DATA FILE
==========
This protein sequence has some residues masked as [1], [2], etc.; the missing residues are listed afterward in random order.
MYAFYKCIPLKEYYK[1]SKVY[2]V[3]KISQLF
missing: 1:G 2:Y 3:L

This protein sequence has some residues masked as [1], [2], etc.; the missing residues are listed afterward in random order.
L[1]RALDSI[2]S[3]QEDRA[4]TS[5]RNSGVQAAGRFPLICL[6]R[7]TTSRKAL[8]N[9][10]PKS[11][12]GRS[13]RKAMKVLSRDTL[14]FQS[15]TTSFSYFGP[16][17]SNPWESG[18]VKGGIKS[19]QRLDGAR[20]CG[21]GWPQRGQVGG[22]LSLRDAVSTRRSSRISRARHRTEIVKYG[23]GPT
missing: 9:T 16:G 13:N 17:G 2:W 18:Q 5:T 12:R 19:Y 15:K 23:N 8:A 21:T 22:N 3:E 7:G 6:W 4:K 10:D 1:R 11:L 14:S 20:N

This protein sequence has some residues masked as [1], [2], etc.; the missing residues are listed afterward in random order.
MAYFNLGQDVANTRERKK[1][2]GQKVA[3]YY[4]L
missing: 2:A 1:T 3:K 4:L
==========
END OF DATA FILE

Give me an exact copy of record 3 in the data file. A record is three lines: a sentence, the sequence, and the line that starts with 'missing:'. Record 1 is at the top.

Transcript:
This protein sequence has some residues masked as [1], [2], etc.; the missing residues are listed afterward in random order.
MAYFNLGQDVANTRERKK[1][2]GQKVA[3]YY[4]L
missing: 2:A 1:T 3:K 4:L